Prof Pauline Samia, Chair of the department of Paediatrics and Child Health
Prof Pauline Samia grew up as a very inquisitive and energetic child who decided she wanted to be a doctor at a very early age. She attributes this to the positive influence of the doctors she encountered while growing up and the primary school she attended.
“I grew up loving books and I was helped along because my primary school entrenched a reading culture early on. We were required to complete a set of 12 books of increasing complexity between the ages of six and eight years. I completed my set by class two and had a great deal of fun doing that. I also grew up in a home surrounded by books because my parents were very passionate teachers especially my late dad who taught mathematics, physics and chemistry,” she says.
She adds that her parents had a great interest in her education and achievements right from childhood to adulthood.
“My biggest cheerleader was my late dad. The last celebration I had with him was during my promotion in 2020 which was right before our joint birthdays in August.”
Recently, Prof Samia was appointed as the Departmental Chair of Paediatrics and Child Health within the Medical College, East Africa. She shares with us her journey so far.
How are you settling in as the Departmental Chair?
I was interim chair for quite some time prior to the appointment so it has been relatively easy to implement some of the changes we have longed for as a department. Although some plans such as the groundbreaking for the children’s hospital have been pushed back as a result of the COVID-19 pandemic. We have formally widened the scope of care for the department of paediatrics to include adolescents to 18 years which is a significant issue for those with chronic illnesses given that majority are not psychologically ready to transition to adult services at 14 years. This has come with the need for re-organisation of which the senior leadership have been very supportive. During this time, we have continued to solidify strategies to expand the fellowship programme in the department to include pulmonology and gastroenterology.
What has been challenging so far?
My outlook in life is that nothing is insurmountable. The challenges have mostly been system-based because sometimes teams get used to doing things in a certain way so getting them to change perspective, embrace proactive behaviour and prioritise client needs takes some effort. We believe we have largely met our needs as required and shall be making further improvements on our operations.
What is your vision for the Department of Paediatrics and Child Health?
I would like to see a significant expansion in the department’s level of operations and impact in East Africa in the coming years. Medicine is a practice where despite advances in automation, we still need highly skilled manpower to deliver appropriately on its mandate. The wider the number and scope of practitioners we have among nurses and doctors, the more we can achieve because the need for high quality care in paediatrics is very high in this region. I would also like to see a robust parallel funding model in place that ensures needy children who require subspecialty care access it at the specialty children’s hospital. Importantly, I would like to see an exponential increase in the research contribution from the department and we are taking solid steps in that direction.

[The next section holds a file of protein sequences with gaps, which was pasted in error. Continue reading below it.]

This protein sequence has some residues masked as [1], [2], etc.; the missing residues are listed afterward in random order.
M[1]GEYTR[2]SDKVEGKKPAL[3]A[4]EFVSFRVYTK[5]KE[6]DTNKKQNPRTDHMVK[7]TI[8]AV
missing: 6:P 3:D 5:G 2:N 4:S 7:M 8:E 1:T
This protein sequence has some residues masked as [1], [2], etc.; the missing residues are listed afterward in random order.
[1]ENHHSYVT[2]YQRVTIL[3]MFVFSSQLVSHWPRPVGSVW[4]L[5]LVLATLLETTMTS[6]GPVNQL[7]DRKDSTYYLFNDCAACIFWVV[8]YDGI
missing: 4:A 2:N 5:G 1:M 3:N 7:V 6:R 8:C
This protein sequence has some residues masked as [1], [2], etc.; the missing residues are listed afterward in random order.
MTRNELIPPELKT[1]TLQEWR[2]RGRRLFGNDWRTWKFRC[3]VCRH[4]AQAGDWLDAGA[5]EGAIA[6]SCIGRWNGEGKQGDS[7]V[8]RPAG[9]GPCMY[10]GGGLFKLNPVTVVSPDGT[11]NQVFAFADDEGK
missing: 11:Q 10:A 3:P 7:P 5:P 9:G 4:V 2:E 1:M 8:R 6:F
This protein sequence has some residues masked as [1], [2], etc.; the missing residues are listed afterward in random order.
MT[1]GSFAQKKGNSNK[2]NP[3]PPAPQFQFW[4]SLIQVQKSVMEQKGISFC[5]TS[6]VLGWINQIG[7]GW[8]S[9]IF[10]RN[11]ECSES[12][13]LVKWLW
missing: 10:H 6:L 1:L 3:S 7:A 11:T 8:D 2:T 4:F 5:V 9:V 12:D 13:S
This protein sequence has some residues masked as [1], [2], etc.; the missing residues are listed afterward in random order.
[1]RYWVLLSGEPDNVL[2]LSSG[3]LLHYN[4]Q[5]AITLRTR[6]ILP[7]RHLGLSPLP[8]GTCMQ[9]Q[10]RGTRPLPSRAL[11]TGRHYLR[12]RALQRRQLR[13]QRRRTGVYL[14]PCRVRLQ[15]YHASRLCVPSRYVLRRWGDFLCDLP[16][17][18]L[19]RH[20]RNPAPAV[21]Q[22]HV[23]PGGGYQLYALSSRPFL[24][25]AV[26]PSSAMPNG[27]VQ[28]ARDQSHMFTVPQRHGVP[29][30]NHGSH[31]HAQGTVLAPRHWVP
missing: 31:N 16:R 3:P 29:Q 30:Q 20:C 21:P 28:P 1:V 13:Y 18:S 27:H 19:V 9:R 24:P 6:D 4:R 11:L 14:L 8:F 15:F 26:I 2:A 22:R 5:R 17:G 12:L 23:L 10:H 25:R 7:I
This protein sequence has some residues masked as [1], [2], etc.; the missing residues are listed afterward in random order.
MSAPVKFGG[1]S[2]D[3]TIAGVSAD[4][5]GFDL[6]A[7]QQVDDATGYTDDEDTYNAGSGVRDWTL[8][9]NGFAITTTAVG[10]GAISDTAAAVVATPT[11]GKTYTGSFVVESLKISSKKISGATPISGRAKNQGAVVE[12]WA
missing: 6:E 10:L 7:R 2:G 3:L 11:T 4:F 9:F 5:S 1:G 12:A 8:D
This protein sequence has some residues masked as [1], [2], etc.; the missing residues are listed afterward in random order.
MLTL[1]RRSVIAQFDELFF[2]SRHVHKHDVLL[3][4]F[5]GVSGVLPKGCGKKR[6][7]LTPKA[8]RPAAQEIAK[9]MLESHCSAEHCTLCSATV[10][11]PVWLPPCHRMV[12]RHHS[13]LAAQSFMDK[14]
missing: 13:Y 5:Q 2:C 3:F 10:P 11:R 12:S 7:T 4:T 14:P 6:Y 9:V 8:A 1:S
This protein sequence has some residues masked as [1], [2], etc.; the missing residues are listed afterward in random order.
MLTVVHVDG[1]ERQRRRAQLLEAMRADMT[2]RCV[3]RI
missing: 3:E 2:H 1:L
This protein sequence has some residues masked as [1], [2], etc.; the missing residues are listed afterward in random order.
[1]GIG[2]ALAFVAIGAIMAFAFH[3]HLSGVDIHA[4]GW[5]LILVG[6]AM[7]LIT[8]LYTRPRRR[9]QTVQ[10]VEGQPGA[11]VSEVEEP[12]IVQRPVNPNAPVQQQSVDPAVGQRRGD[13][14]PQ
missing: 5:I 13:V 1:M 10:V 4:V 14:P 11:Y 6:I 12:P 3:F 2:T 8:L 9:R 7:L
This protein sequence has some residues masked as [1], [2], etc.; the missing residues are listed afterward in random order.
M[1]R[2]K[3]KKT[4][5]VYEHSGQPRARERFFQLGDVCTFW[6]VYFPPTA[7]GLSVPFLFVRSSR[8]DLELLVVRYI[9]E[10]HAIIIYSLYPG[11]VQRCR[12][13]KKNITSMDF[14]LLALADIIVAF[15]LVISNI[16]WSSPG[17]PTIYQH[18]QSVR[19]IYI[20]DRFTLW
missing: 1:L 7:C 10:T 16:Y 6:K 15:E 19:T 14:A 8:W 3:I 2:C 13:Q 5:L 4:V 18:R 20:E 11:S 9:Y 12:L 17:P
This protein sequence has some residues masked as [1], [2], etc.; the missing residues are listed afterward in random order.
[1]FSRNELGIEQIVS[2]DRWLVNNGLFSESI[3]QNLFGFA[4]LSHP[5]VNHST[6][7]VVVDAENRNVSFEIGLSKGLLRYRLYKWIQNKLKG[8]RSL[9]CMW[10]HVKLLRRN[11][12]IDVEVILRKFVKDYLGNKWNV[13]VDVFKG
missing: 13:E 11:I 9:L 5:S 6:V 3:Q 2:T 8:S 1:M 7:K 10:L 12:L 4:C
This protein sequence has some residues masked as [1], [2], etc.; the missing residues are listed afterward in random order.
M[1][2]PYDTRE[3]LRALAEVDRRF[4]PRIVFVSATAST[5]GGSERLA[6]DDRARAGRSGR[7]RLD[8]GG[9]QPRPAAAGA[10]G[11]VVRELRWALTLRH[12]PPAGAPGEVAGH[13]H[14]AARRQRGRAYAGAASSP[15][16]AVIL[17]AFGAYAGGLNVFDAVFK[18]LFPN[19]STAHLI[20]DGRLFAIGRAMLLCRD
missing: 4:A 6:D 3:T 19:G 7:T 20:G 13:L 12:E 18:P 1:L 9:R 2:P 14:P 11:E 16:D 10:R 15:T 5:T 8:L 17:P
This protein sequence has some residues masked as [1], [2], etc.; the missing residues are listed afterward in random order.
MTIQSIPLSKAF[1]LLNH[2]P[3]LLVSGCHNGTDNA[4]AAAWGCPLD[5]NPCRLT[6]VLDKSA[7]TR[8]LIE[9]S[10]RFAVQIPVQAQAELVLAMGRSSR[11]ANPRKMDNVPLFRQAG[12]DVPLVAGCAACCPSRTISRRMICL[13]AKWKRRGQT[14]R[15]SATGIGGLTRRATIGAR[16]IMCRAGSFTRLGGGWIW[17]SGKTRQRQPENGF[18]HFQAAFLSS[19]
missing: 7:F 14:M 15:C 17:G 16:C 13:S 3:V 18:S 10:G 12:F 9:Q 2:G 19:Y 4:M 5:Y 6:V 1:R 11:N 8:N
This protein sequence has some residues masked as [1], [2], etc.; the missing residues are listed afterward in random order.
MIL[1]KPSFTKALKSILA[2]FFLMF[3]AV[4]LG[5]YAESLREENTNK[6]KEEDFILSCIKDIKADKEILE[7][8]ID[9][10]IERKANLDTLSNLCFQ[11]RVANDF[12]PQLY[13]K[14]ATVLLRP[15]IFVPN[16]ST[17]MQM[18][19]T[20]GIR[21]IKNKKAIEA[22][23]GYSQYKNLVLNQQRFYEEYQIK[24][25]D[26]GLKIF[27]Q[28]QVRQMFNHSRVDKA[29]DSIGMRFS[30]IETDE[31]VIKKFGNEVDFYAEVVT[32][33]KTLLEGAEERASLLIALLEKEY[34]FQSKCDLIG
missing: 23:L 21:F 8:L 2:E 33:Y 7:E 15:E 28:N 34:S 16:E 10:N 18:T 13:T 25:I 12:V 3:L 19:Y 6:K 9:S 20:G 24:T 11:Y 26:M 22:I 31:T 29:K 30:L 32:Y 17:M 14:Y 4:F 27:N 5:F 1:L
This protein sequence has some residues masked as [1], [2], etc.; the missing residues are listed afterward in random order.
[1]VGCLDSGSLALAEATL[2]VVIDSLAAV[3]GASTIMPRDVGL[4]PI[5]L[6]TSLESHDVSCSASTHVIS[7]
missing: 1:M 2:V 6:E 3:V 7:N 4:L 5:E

We look forward to the completion of the children’s specialty hospital which will enable us to serve a larger number and wider scope of clients in the region. We also need to have fulltime services in dermatology, child and adolescent psychiatry, molecular and human genetics, adolescent medicine, a family counselling center and social worker services.
What has been the contribution of the Department to the overall vision of the Medical College?
We continue to deliver a high-quality paediatrics residency programme where for the last five years, all our residents have been facilitated to complete their programme on time and graduates have gone on to provide exemplary clinical care and leadership in various capacities across the region. In addition, we offer fellowship training in Paediatric Neurology and Neonatology. It’s important to note that these were the first such programmes in East and Central Africa and we are very proud of this unique achievement.
What motivates you?
I believe there is a larger world out there beyond our immediate circumstances. We need to develop resilience, embrace change, and seek at least one purpose greater than your personal needs; something that contributes to the improved well-being of our community and humanity.
What do you enjoy doing in your free time?
I love painting, art and crafts, reading autobiographies and hiking.